mentioned or included in this post, are available

        for viewing on a separate page in the Document

        section of this website, or by clicking on the

        the documents included in this post.

Being provided ““use” immunity” is not the same thing as being innocent of any crimes.  In fact, people who aren’t suspected or fearful of being charged with a crime never require ANY kind of immunity for their testimony.  You only take immunity if you’re worried about being charged with a crime.

The claims that Orosa was “innocent” in the coverup of  the horrific crimes committed by his officers, just as his pal Armando Aguilar did not  lie to a Federal Grand Jury  were sufficient for Orosa to get immunity and Aguilar to have an IA panel recommend he be fired.

Rather than spend more time rehashing this case, I have included the IA Reports that I obtained from a long-standing pubic records request that I made earlier this year in the document page.  There were 3 separate investigations, and they are all included.  If you want to read only one, I would suggest one I have identified as CASE A.


I’ve established that the connection between Manny Orosa and Armando Aguilar goes back a long time.  Now it seems, that Orosa and Aguilar are trying to downplay their relationship. In the last 24 hours, since focus has been placed on the relationship between these two and the  Mercardo case, several of my sources tell me that neither of these guys is happy about the amount of attention that has been generated in the bogsphere.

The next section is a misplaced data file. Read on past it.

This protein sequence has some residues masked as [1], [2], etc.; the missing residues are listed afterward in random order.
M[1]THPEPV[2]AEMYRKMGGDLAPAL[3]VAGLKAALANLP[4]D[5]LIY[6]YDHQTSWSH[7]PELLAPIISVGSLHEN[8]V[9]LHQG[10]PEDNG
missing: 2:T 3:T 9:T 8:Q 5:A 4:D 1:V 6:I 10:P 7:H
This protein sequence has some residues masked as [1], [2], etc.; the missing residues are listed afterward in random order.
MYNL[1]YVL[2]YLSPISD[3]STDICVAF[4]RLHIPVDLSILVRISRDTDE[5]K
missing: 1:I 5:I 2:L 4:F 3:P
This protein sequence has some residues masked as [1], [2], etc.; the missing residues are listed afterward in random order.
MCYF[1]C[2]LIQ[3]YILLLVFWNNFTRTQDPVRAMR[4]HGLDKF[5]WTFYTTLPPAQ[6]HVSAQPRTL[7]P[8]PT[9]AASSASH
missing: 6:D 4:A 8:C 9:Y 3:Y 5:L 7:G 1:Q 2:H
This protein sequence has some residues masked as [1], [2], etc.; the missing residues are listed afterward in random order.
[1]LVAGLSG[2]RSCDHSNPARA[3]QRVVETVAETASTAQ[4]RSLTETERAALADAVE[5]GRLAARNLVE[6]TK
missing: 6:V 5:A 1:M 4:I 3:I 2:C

The FOP relationship between Aguilar, Orosa and Regalado goes back a long way, all the way back to Regalado’s first run for office as evidenced by a video interview I did with former Mayor Joe Carollo.


Joe Carollo has been a fixture in Miami politics for a while now; first as a City Commissioner, and then as the Mayor.

Joe has had his own colorful moments, like the time he fired City Manager Jose Garcia Pedrosa 3 times before Pedrosa finally took the hint and left.

As I’ve gotten to know him and matched the stories he’s told me with independent information from people who at times didn’t agree with him, but confirmed his version of events, I’ve come to appreciate that Joe is one of the straightest shooters in this town.

Earlier today I went to his home and  taped the following story about how he first got to know Manny Orosa.